Oscar hopes: Many of the Academy loved Fred Rogers. And many of them also love Tom Hanks. Oscar number three?
What you need to know: An adaptation of a true story – Michael B Jordan plays Bryan Stevenson, a defence lawyer acting for Walter McMillian (Jamie Foxx) who faces the death penalty after being convicted of a crime he didn’t commit.
The buzz: The book it’s based on is a bestseller, and the studio Warner Bros. recently moved the film’s release date to a prime Christmas slot.
Festival appearances: Toronto will host its world premiere.
Oscar hopes: It’s the kind of story with potential to resonate with voters, multiples nominations are possible.
Le Mans ’66 (aka Ford v Ferrari)
What you need to know: It’s known as Ford v Ferrari in the US and Canada. And unsurprisingly covers the real life rivalry between the two companies in the gruelling 24 hour Le Mans race in 1966.
The buzz: Director James Mangold is loved by fellow film makers. If audiences react similarly, it could do particularly well.
Festival appearances: Its Canadian premiere will be in Toronto, so is likely to play at both Telluride and Venice too.
Oscar hopes: Christian Bale has landed three acting nominations in the last five years. And is a favourite with Academy voters.
What you need to know: Donna Tartt’s Pulitzer prize-winning novel about a boy (Ansel Elgort) who loses his mother, and in the process gains a valuable painting has been adapted for the big screen
The buzz: The book is several hundred pages long, with a lot to cram in to the film’s two and half hour running time. Fans seem divided as to whether it’ll manage it or not.
Festival appearances: Toronto has grabbed its world premiere.
Oscar hopes: If it is as loved by viewers as the book was by readers, it could be huge.
The Two Popes
What you need to know: The film explores the relationship and opposing views of Pope Benedict XVI (Anthony Hopkins) after he resigns the papacy and Pope Francis (Jonathan Pryce) is elected as his successor.
The buzz: Netflix has one of the best awards teams in the business and the current plan seems to be give this a big Oscar qualifying push.
Festival appearances: It’ll have its Canadian premiere at Toronto, so looks certain to play at Telluride first. And a film with such Italian associations would also seem an odd omission for Venice.
Oscar hopes: Hopkins and Pryce are both seen as heavyweights. And four of the last five best actor Oscars have gone to performers playing real life figures.
What you need to know: It’s a high school comedy drama starring Hugh Jackman and Allison Janney.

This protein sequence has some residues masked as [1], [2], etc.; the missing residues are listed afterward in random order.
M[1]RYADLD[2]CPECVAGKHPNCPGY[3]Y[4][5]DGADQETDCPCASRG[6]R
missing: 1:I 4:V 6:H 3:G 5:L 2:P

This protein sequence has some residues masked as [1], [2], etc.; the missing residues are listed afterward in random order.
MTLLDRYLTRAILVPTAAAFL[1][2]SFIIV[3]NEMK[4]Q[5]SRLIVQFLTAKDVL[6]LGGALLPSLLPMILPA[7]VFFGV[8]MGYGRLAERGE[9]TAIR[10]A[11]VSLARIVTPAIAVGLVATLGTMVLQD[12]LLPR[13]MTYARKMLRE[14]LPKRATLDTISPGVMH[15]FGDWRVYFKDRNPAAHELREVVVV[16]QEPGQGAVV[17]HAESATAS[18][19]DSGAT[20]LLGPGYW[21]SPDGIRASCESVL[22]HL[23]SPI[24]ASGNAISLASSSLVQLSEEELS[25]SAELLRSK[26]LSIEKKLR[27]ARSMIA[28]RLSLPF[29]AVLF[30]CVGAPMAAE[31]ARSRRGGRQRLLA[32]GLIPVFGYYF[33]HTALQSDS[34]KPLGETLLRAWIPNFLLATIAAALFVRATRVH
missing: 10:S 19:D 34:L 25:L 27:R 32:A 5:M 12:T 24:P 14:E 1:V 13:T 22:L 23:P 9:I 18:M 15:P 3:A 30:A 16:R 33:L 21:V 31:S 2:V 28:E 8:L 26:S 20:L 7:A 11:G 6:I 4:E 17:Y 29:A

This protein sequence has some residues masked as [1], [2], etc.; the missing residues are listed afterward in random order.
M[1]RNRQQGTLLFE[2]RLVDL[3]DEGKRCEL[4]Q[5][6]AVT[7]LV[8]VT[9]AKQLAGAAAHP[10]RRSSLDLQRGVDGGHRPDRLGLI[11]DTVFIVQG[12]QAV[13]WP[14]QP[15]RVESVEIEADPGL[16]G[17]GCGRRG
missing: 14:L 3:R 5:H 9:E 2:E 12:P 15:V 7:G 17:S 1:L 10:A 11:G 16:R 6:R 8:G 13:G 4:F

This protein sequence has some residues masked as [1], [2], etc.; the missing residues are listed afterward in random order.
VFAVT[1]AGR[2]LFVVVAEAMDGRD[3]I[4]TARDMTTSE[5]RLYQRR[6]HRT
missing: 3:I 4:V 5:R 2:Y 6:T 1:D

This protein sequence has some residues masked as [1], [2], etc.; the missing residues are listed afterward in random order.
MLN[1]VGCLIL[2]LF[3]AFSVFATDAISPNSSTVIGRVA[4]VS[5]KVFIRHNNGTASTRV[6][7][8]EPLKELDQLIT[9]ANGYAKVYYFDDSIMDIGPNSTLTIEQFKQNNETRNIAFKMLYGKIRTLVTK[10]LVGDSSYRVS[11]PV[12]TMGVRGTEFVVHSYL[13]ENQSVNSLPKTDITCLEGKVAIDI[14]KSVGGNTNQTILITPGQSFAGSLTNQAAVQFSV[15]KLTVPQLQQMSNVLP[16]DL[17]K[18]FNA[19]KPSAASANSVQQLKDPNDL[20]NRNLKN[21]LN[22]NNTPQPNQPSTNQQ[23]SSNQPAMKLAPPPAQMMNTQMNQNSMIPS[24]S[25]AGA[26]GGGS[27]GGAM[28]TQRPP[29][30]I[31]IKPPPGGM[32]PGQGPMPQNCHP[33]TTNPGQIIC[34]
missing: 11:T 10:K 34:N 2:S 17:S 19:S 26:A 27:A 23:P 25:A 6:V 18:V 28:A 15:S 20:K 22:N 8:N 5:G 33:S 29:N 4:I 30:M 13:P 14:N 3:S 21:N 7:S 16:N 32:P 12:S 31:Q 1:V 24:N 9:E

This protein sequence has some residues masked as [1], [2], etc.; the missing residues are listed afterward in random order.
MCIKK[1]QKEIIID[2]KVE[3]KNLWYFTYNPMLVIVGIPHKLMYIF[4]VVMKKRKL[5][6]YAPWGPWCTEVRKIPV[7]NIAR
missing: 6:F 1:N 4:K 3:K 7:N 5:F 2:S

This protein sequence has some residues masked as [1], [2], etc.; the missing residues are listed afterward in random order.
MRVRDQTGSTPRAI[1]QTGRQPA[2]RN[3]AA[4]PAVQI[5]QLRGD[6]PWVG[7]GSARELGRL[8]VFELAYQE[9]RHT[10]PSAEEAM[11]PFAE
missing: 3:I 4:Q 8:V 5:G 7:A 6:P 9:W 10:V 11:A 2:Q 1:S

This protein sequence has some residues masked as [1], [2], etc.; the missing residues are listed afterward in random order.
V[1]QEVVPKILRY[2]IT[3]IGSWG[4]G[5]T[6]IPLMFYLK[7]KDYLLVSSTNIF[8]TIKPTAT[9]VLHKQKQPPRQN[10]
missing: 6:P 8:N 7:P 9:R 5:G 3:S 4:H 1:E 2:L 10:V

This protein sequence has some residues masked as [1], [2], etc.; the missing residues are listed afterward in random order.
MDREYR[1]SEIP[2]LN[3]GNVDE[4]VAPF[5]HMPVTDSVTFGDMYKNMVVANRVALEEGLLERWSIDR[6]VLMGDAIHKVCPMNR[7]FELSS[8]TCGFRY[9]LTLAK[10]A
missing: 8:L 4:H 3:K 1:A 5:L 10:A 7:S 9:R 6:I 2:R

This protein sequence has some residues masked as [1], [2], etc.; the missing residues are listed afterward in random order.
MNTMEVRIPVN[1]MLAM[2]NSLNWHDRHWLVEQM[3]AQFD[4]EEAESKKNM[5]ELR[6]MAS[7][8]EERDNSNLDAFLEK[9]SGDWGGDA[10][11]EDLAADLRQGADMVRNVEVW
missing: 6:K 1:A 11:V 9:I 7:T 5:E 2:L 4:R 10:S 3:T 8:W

The buzz: The script featured on 2016’s The Black List which highlights some of Hollywood’s best unproduced screenplays.
Festival appearances: The film will have its world premiere at Toronto.
Oscar hopes: If it can connect in the same way 1999’s Election did, it could do well.
What you need to know: It’s very much under wraps at the moment, but reportedly is about two characters played by Scarlett Johansson and Adam Driver divorcing.
The buzz: Writer/director Noah Baumbach has attracted a strong cast, and he’s seen as a big talent.
Festival appearances: Toronto will have its Canadian premiere, so is extremely likely to play at both Telluride and Venice beforehand.
Oscar hopes: So much is still unknown about the film at this stage, it’s hard to say.
What you need to know: It’s a comedy drama about a jewellery store owner (Adam Sandler) who ends up in debt when he loses a huge amount of merchandise is taken from him.
The buzz: Directors Josh and Benny Safdie are favourites on the indie circuit.
Festival appearances: The film has its International premiere at Toronto, so looks certain to be shown at Telluride first.
Oscar hopes: Could this be Adam Sandler’s moment?
The Personal History of David Copperfield
What you need to know: It’s a colour-inclusive version of David Copperfield set in the 1840s with Dev Patel in the title role, and Armando Iannucci directing and co-scripting.
The buzz: Armando Iannucci has gathered a cast of well regarded talent, and has scored success in the past with The Death of Stalin and In The Loop.
Festival appearances: It will have its world premiere at Toronto, and will go on to open the London Film Festival with its European premiere in October.
Oscar hopes: Dev Patel was surprisingly passed over for Slumdog Millionaire, but did land a best actor nomination for Lion. Could this be the year he wins?
What you need to know: It’s a Steven Soderbergh directed story about the journalistic uncovering of the Panama Papers scandal about alleged financial wrongdoing on a massive scale.
The buzz: It has a very buzzy cast, with the likes of Oscar winners Meryl Streep and Gary Oldman among others.
Festival appearances: Toronto has its North American premiere, so looks certain to first be screened at Venice.
Oscar hopes: Soderbergh directs, produces, was the cinematographer for, and edited the film. So he has more chances than most!